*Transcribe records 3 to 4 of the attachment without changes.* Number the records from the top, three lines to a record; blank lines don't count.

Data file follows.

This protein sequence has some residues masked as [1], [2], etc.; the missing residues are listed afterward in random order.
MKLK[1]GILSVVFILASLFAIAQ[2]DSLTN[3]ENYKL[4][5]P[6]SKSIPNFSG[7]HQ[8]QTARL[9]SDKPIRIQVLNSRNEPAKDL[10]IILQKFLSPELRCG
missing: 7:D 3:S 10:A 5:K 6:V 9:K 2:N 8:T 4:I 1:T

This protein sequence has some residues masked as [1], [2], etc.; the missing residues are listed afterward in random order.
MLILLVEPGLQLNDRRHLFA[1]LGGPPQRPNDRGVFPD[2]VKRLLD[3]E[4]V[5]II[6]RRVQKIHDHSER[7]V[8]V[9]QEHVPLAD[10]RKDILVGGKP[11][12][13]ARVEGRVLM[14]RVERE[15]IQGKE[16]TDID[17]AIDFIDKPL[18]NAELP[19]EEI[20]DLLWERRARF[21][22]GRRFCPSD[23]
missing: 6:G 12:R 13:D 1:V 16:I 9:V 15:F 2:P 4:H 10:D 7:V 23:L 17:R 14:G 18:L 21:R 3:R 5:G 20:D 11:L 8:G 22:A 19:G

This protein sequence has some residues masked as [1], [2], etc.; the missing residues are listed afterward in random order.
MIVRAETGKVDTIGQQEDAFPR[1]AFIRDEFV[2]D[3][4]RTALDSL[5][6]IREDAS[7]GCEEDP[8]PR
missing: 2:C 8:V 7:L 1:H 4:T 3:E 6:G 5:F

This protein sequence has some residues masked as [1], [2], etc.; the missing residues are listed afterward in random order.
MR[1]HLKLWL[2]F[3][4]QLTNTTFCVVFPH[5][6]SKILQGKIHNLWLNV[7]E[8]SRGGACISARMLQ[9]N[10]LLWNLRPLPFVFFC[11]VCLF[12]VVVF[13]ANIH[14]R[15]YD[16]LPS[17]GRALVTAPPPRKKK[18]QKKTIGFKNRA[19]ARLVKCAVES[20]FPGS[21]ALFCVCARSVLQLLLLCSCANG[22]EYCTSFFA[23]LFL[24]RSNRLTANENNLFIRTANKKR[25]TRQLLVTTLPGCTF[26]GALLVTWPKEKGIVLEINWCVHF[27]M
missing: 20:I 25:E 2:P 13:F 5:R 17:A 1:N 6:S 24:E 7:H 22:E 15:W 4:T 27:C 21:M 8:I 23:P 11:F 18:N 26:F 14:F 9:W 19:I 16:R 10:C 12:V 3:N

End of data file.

This protein sequence has some residues masked as [1], [2], etc.; the missing residues are listed afterward in random order.
MIVRAETGKVDTIGQQEDAFPR[1]AFIRDEFV[2]D[3][4]RTALDSL[5][6]IREDAS[7]GCEEDP[8]PR
missing: 2:C 8:V 7:L 1:H 4:T 3:E 6:G 5:F

This protein sequence has some residues masked as [1], [2], etc.; the missing residues are listed afterward in random order.
MR[1]HLKLWL[2]F[3][4]QLTNTTFCVVFPH[5][6]SKILQGKIHNLWLNV[7]E[8]SRGGACISARMLQ[9]N[10]LLWNLRPLPFVFFC[11]VCLF[12]VVVF[13]ANIH[14]R[15]YD[16]LPS[17]GRALVTAPPPRKKK[18]QKKTIGFKNRA[19]ARLVKCAVES[20]FPGS[21]ALFCVCARSVLQLLLLCSCANG[22]EYCTSFFA[23]LFL[24]RSNRLTANENNLFIRTANKKR[25]TRQLLVTTLPGCTF[26]GALLVTWPKEKGIVLEINWCVHF[27]M
missing: 20:I 25:E 2:P 13:F 5:R 17:A 1:N 6:S 24:E 7:H 22:E 15:W 4:T 27:C 21:M 8:I 23:P 11:F 18:N 26:F 14:F 9:W 19:I 16:R 10:C 12:V 3:N